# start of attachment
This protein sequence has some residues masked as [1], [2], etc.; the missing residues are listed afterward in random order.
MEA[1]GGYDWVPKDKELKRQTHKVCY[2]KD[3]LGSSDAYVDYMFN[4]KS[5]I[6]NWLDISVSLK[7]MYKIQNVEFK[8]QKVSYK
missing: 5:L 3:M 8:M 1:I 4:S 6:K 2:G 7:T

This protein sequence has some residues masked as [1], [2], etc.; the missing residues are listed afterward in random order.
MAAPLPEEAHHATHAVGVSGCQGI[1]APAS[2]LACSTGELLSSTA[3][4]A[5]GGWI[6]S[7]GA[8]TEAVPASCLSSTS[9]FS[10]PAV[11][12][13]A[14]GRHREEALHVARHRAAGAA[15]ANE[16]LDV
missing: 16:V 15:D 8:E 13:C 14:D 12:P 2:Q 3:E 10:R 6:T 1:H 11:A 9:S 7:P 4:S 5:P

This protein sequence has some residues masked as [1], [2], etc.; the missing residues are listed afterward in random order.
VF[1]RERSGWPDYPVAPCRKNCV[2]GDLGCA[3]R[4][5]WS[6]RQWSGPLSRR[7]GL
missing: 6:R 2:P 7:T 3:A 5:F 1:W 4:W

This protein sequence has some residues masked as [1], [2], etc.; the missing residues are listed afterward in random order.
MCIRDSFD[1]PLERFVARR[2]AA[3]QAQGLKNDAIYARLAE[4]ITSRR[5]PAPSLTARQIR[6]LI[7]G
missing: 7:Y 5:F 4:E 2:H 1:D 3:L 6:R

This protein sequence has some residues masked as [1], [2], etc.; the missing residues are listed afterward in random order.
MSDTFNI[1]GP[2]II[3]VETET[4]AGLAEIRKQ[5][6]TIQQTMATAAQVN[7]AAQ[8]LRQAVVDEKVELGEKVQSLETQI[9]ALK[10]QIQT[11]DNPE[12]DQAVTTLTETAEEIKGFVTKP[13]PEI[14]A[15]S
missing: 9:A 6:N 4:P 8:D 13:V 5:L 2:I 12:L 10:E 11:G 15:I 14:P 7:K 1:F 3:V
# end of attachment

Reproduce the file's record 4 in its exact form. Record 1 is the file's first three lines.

This protein sequence has some residues masked as [1], [2], etc.; the missing residues are listed afterward in random order.
MCIRDSFD[1]PLERFVARR[2]AA[3]QAQGLKNDAIYARLAE[4]ITSRR[5]PAPSLTARQIR[6]LI[7]G
missing: 7:Y 5:F 4:E 2:H 1:D 3:L 6:R